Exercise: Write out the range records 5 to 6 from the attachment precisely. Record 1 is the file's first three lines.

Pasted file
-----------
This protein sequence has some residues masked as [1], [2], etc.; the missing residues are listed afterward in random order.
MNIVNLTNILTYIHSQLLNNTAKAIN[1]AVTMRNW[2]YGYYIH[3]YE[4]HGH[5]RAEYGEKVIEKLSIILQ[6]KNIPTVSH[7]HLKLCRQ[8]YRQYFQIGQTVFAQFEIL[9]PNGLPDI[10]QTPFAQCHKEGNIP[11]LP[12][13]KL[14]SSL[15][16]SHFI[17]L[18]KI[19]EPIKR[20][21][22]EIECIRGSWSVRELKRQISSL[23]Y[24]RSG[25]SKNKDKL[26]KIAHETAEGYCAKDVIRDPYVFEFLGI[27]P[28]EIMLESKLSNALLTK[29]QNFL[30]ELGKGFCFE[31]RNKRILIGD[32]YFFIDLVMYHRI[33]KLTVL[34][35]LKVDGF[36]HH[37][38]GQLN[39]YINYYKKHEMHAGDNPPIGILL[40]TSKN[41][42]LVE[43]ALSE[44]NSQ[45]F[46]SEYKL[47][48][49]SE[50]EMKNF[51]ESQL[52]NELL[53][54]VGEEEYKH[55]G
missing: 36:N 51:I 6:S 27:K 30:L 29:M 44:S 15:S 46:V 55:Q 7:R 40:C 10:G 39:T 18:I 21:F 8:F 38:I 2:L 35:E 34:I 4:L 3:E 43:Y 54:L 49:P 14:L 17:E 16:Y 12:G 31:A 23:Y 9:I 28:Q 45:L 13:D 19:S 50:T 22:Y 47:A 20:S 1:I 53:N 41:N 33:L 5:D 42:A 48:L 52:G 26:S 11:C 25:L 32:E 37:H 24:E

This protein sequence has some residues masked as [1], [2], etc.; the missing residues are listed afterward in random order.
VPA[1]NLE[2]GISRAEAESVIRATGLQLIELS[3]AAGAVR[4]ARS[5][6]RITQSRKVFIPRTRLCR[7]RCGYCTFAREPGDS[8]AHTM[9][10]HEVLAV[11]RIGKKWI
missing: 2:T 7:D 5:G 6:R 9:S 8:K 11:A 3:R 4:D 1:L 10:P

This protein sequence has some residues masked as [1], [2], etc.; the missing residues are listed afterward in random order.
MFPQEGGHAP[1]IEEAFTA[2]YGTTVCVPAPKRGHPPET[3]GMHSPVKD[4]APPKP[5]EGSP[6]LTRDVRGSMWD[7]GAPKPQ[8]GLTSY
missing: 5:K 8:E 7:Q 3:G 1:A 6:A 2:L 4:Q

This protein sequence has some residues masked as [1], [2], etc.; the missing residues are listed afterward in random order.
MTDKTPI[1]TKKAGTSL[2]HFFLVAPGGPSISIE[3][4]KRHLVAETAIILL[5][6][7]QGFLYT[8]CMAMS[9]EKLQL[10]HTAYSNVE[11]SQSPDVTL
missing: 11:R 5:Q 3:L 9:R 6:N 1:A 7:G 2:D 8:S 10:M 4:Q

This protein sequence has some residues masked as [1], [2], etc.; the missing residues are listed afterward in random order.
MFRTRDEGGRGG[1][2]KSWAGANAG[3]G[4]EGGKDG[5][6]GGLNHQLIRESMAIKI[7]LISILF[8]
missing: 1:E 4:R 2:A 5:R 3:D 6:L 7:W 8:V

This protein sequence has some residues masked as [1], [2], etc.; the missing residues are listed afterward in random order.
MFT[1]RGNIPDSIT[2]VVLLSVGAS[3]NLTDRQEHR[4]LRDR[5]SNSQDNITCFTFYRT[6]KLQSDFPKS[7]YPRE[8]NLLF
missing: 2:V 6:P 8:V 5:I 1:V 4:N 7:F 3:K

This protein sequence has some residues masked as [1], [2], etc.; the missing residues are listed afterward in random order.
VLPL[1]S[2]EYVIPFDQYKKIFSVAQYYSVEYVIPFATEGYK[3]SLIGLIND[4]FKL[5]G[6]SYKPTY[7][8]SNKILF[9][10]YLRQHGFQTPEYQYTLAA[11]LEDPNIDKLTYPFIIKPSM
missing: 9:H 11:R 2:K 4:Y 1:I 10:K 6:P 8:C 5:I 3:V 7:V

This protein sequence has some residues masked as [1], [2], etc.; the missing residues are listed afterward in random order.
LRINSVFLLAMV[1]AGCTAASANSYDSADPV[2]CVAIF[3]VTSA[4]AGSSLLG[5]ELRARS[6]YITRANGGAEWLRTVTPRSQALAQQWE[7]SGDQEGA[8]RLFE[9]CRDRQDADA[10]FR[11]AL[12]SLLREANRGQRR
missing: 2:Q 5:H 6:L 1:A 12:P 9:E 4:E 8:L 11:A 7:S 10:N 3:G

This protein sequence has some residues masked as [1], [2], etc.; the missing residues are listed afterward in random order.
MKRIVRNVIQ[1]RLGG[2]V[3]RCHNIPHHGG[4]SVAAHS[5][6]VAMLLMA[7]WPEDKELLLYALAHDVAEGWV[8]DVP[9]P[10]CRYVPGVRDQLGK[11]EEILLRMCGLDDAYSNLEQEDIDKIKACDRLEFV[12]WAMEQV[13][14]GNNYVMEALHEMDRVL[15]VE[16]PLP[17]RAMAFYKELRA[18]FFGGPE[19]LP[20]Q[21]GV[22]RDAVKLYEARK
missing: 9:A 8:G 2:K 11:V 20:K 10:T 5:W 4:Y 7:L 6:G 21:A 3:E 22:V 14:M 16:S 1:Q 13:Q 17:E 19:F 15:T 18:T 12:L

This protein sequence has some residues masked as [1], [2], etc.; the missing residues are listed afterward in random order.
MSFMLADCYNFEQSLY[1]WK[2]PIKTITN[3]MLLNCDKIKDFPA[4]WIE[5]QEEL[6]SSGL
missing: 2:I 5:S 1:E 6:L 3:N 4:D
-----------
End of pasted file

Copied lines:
This protein sequence has some residues masked as [1], [2], etc.; the missing residues are listed afterward in random order.
MFRTRDEGGRGG[1][2]KSWAGANAG[3]G[4]EGGKDG[5][6]GGLNHQLIRESMAIKI[7]LISILF[8]
missing: 1:E 4:R 2:A 5:R 3:D 6:L 7:W 8:V

This protein sequence has some residues masked as [1], [2], etc.; the missing residues are listed afterward in random order.
MFT[1]RGNIPDSIT[2]VVLLSVGAS[3]NLTDRQEHR[4]LRDR[5]SNSQDNITCFTFYRT[6]KLQSDFPKS[7]YPRE[8]NLLF
missing: 2:V 6:P 8:V 5:I 1:V 4:N 7:F 3:K